Oil rose yesterday as oversold conditions brought some buyers back to the market, but a lingering supply glut and worries about the slowing economy in China kept crude prices near six-and-a-half year lows.

Futures of US crude and Brent, the global oil benchmark, were both down more than 16 pc on the month.

US stocks dramatically reversed gains last night and closed with deep losses even after China cut interest rates in a bid to calm market jitters.

European stocks surged and closed up in the afternoon, partially recovering losses endured on 'Black Monday', and US stocks looked to be following suit.

But major indices turned negative in the final minutes of trading.

The Dow Jones fell 1.29pc and the S&P 500 lost 1.35pc amid fragile investor confidence.

Earlier, European shares enjoyed their biggest rebound in four years, clawing back some losses.

The ISEQ Overall Index closed up 4pc, its biggest one-day jump in more than five years.

The rebound was just as broad-based as Monday's slump, with almost all Stoxx 600 companies rising,

After the close of markets in Asia yesterday, and with Chinese stocks slumping again, Beijing opted to cut its main interest rate by 0.25 percentage points - its fifth rate cut since November - in a bid to eases international concerns.

US banking giant JP Morgan branded the move overdue, but said the proof would be whether it has managed to settle Chinese markets.

Shares, private pension funds and oil prices took a battering on Monday amid concerns over the slowing Chinese economy, with Bloomberg estimating that $2.7 trillion was wiped from global equities.

The volatility centres on fears that the world's second biggest economy is slowing, with investors concerned the slowdown may be worse that thought.

The early market recovery in the US was buoyed by positive economic news out of both the US and Germany.

In the former, new homes sales increased in August and consumer confidence showed a sharp rebound, pointing to an underlying strength that some commentators suggested could just yet nudge the US Federal Reserve into increasing interest rates next month, despite the global volatility. But that was before the market gains fizzled out last night.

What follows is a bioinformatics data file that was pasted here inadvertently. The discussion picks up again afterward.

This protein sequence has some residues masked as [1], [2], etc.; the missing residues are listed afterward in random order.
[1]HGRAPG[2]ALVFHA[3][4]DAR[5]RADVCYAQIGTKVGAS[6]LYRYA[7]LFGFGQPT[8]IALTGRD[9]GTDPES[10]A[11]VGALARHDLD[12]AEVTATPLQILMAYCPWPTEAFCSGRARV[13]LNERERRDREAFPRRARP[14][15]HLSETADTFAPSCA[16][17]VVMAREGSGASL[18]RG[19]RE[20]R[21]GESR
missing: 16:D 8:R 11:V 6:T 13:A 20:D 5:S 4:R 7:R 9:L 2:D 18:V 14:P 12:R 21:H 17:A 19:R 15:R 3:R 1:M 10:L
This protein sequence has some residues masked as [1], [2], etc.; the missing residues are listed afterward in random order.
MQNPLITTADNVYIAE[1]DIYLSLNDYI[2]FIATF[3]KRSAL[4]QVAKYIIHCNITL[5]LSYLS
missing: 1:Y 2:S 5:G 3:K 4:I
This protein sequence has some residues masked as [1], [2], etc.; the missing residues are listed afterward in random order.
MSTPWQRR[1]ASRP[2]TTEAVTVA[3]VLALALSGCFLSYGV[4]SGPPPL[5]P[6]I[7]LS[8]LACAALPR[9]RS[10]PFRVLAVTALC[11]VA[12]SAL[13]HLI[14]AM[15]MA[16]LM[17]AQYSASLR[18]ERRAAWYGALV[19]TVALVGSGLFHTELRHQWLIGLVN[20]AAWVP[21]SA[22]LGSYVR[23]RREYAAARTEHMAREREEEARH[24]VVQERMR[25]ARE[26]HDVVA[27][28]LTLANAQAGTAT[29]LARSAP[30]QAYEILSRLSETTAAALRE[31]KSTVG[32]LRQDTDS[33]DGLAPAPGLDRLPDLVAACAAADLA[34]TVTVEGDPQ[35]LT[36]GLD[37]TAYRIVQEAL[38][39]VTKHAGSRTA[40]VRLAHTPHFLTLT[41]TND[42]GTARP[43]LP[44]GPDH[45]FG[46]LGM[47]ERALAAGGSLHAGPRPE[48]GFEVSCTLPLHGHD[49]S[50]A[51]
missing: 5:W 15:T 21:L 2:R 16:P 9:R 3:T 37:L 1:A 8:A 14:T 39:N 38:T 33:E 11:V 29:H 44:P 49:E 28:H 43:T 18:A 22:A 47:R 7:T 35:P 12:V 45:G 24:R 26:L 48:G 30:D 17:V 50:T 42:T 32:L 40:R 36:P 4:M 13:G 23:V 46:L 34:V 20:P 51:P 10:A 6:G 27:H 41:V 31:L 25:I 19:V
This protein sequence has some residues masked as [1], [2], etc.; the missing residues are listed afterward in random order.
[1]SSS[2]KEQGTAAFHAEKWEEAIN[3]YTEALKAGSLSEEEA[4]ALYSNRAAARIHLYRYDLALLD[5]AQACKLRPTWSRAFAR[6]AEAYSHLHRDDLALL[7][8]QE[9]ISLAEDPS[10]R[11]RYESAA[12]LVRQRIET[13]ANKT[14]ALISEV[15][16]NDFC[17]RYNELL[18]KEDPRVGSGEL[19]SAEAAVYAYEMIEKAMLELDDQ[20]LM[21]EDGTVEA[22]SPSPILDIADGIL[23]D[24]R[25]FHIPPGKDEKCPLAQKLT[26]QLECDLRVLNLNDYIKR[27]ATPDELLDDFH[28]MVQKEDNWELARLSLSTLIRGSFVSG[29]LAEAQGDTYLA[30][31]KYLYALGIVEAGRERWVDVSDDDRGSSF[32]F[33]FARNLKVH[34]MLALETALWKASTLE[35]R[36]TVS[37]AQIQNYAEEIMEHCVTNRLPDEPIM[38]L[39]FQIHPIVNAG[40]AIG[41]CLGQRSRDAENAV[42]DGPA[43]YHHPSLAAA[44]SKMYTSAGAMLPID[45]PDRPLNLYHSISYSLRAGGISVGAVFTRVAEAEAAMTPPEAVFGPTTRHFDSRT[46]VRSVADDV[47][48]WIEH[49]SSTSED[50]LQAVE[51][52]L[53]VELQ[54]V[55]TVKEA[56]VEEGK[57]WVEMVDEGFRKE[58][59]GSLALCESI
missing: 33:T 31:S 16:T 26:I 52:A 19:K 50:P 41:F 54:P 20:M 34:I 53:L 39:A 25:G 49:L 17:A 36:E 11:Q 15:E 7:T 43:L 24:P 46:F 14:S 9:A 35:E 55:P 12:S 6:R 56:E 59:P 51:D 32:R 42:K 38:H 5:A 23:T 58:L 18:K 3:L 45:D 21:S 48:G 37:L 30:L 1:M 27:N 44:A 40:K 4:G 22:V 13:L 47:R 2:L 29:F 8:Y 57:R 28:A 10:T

German business confidence unexpectedly increased last month as companies brushed off concerns that China's slowing economy will drag on global growth.

US stocks staged a dramatic recovery on Monday after the Dow Jones briefly plummeted around a 1,000 points on opening amid further turmoil in global financial markets sparked by investor worries over China, but still closed down.

In a day dubbed Black Monday by China's media mouthpiece, European stocks plunged the most since 2008, oil hit a six-and-a-half year low and other commodities fell.

Dermot O'Leary of Goodbody Stockbrokers said Monday's volatility was a rare event.

"While China-related concerns will continue to feature, the relatively light trading volumes are likely to be having some impact on the scale of the market moves," Mr O'Leary said.

"Policy moves, both in developed and developing markets, may determine the direction of markets from here."

Oil rose yesterday as oversold conditions brought some buyers back to the market, but a lingering supply glut and worries about the slowing economy in China kept crude prices near six-and-a-half year lows.

Futures of US crude and Brent, the global oil benchmark, were both down more than 16 pc on the month.

Irish Independent

Read More

Promoted articles

Editors Choice

Also in Business